In the News & Around the Blogosphere

Wednesday, November 10, 2010

In the News & Around the Blogosphere

Alex Bunin has resigned as Federal Public Defender for the Northern District of New York as of Nov. 26th, and accepted the position as the Chief Public Defender for Harris County, Texas.

DOJ Press Release, Three Former Executives Indicted in Color Display Tube Price-Fixing Conspiracy - Global Price-Fixing Scheme Involves Tubes Used in Computer Monitors

Ashby Jones, WSJ Blog, When a (Relatively) Small Loss Amounts to Big Time

DOJ Press Release, Principal of A&O Entities Pleads Guilty for His Role in $100 Million Fraud Scheme Involving Life Settlements


November 10, 2010 in News | Permalink | Comments (1) | TrackBack (0)

Thursday, November 4, 2010

SEC Weighs In With Proposed Dodd-Frank Whistleblower Rules

The SEC has issued SEC Proposed Dodd-Frank Whistleblower Rules in order to implement Section 21F of the Exchange Act. Section 21F, entitled Securities Whistleblower Incentives and Protection, was enacted as part of the Dodd-Frank Wall Street Reform and Consumer Protection Act. The SEC is seeking public comments on the proposed rules, which comments are due by December 17. Some commentators believe that the generous bounty provisions of Dodd-Frank will undermine the many corporate compliance programs put in place or strengthened in the wake of Sarbanes-Oxley.


November 4, 2010 in Fraud, SEC, Securities | Permalink | Comments (1) | TrackBack (0)

Wednesday, November 3, 2010

In the News & Around the Blogosphere

Albuferon Insider Trading Criminal Complaint

Here is the Yves Benhamou Criminal Complaint, out of SDNY, alleging insider trading violations (under Rule 10b-5 and 15 U.S.C. Section 78ff) by a French doctor. Doctor Benhamou purportedly tipped off a hedge fund employee about negative results from the Albuferon clinical trial. The WSJ story, by Jenny Strasburg and Jean Eaglesham, is here. The SEC's civil complaint, via the WSJ, is here


November 3, 2010 in Civil Enforcement, Civil Litigation, Insider Trading, Prosecutions, SEC, Securities | Permalink | Comments (0) | TrackBack (0)

Monday, November 1, 2010

High Marks for Mounting U.S. Foreign Anti-Bribery Efforts -Part 5 of a 5-Part Series

Guest Blogger - T. Markus Funk

OECD Report's Targeted Recommendations

Transitioning from the descriptive to the proscriptive, the October 21, 2010, OECD Phase 3 report also contains a number of specific reform recommendations:

  • Continue transnational law enforcement cooperation and evidence-sharing to up transnational gains in the global anti-bribery fight.
  • Consider extending the FCPA's statute of limitations to 10 years to permit adequate time for investigation and prosecution of these complex financial cases.
  • Reduce business and legal-community uncertainty by more clearly defining what qualifies as a "facilitation payment," spelling out that the term covers not only bribes for obtaining and retaining business, per se, but also improper payments to secure foreign licenses, permits, etc.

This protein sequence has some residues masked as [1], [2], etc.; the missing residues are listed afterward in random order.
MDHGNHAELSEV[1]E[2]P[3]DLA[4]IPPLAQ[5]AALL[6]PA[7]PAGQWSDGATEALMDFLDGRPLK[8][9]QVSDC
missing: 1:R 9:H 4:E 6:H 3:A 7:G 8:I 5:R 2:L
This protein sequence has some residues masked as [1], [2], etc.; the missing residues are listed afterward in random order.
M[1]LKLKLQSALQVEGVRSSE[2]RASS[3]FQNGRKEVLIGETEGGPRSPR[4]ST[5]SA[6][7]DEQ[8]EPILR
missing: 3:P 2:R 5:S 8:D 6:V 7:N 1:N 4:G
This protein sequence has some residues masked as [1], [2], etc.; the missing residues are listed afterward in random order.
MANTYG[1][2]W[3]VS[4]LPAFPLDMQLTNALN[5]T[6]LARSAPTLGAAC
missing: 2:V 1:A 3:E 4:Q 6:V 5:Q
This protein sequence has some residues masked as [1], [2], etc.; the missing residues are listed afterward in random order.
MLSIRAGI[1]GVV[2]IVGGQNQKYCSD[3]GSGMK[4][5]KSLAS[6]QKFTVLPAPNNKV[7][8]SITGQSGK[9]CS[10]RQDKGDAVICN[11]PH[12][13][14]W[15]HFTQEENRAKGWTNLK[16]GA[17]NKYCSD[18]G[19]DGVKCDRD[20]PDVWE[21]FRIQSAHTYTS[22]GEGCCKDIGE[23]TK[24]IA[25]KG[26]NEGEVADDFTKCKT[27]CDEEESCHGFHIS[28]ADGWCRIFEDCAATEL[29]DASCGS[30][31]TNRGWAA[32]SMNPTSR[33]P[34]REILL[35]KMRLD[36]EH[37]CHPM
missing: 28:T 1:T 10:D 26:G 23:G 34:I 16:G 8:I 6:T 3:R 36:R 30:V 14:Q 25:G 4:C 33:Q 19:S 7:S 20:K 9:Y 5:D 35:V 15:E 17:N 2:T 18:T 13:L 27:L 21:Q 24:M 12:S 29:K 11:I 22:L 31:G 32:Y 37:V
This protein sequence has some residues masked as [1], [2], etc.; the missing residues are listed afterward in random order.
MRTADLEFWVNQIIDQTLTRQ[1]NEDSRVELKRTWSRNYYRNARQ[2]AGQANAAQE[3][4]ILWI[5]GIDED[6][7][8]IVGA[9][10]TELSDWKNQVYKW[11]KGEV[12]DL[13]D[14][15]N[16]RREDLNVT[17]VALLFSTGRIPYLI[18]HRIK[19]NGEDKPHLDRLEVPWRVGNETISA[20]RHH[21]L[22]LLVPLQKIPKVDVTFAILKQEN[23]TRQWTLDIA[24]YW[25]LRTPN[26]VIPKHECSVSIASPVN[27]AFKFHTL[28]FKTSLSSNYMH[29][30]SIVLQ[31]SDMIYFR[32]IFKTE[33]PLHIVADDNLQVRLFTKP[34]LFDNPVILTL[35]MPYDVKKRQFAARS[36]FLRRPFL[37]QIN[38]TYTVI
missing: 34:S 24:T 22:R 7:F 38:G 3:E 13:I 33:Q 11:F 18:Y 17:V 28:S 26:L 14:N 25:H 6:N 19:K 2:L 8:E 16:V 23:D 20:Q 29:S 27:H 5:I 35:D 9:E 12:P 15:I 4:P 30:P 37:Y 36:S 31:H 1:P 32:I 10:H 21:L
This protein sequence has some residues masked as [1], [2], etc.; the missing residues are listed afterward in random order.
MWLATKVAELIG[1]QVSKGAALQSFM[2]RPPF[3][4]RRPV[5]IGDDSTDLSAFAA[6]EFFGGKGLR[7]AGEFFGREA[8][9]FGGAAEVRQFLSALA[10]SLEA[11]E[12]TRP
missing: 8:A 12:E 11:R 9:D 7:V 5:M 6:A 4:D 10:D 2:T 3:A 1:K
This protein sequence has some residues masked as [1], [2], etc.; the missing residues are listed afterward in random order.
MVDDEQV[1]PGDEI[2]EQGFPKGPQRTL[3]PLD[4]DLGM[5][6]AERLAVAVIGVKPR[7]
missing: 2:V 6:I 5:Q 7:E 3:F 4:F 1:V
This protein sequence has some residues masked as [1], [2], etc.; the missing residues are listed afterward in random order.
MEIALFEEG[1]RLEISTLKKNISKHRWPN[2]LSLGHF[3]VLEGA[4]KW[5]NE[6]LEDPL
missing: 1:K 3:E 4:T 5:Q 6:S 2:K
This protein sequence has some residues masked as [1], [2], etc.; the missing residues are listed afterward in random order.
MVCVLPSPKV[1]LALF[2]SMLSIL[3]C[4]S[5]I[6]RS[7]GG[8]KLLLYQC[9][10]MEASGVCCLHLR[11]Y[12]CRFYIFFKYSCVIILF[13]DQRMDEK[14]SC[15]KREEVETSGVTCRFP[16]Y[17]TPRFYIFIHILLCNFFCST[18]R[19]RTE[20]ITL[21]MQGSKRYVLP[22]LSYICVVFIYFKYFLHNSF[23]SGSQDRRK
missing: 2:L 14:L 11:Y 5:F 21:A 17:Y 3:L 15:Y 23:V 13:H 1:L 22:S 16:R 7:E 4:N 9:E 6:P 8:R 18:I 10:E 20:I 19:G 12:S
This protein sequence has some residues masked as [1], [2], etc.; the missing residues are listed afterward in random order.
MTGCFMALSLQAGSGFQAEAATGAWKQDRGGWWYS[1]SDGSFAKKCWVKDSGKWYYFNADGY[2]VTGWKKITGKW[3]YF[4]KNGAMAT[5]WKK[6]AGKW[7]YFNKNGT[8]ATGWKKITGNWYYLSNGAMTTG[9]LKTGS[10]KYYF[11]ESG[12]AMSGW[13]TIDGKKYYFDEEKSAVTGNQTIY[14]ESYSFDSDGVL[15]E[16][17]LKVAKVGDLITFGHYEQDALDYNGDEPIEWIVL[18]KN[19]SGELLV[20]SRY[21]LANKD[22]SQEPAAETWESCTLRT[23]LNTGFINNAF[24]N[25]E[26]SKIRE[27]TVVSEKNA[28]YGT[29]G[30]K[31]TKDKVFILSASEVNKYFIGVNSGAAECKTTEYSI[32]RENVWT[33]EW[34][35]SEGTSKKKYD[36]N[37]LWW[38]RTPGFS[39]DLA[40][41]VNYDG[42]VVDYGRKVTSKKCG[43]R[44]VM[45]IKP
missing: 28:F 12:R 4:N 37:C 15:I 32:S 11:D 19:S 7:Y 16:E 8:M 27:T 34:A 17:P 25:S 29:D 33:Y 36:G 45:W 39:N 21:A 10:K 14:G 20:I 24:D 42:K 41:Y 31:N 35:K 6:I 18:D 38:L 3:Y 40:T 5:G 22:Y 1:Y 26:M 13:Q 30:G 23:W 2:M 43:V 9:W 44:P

• Boost transparency, public understanding, and compliance by explaining when, how, and why DOJ and SEC use plea agreements, deferred-prosecution agreements, and non-prosecution agreements, and what circumstances trigger the decision to require corporate monitors.
  • Increase use of debarment and arms export license denials (that is, increase use of "Excluded Parties List System") to punish companies engaging in foreign fraud.
  • Consolidate, summarize, and make publicly-available information on the real-world application of FCPA, including on affirmative defense of reasonable and bona fide expenses.
  • Revise Criminal Resource Manual to explicitly state that the "business nexus test" includes bribes to foreign public officials to (1) obtain or retain business or (2) gain some other improper advantage in the conduct of international business.
  • Increase efforts to raise FCPA awareness, and increase deterrence and bribery-detection, among small-to-medium size businesses.
  • Boost awareness of need to pursue books and records violations under the FCPA, including offense of misreporting facilitation payments.
  • Clarify that state-owned or state-controlled enterprises, persons holding judicial offices in a foreign country, and persons or institutions, such as state-controlled or state-owned enterprises, exercising a public function for a foreign country qualify as "foreign officials" for FCPA purposes.
  • Consider subjecting deferred-prosecution agreements to greater judicial scrutiny, and provide mechanism for judicial screening of non-prosecution agreements.

Viewed from the DOJ and SEC's perspective, the landmark OECD report provides welcome external validation of the effectiveness of their mounting anti-corruption efforts. The U.S., in short, has not only complied with the OECD Anti-Bribery Convention, but has done so to an extent that, according to the report, deserves to be emulated worldwide. U.S. diplomatic pressure, surely buoyed by the OECD's encouraging findings, signals an era of continued domestic and international efforts to stem the tide of global corruption. Companies that fail to appropriately adapt to this new enforcement reality risk exposure not only to massive fines and financial penalties, but also to stiffening criminal sanctions. As the OECD report vividly illustrates, this is a risk increasingly difficult to justify.

For the full text of the OECD Phase 3 report:

The corresponding USDOJ press release can be found at 

By T. Markus Funk ( Markus is a partner in Perkins Coie's Investigations and White Collar Defense Group. Markus spent the past 10 years as an Assistant U.S. Attorney in Chicago, Illinois, most recently serving in U.S. Attorney Patrick Fitzgerald's Public Corruption and Organized Crime Section. Markus' full bio is at


November 1, 2010 | Permalink | Comments (0) | TrackBack (0)

Happy Birthday Blog

It is hard to imagine that the white collar crime blog is six years old.


November 1, 2010 in About This Blog | Permalink | Comments (3) | TrackBack (0)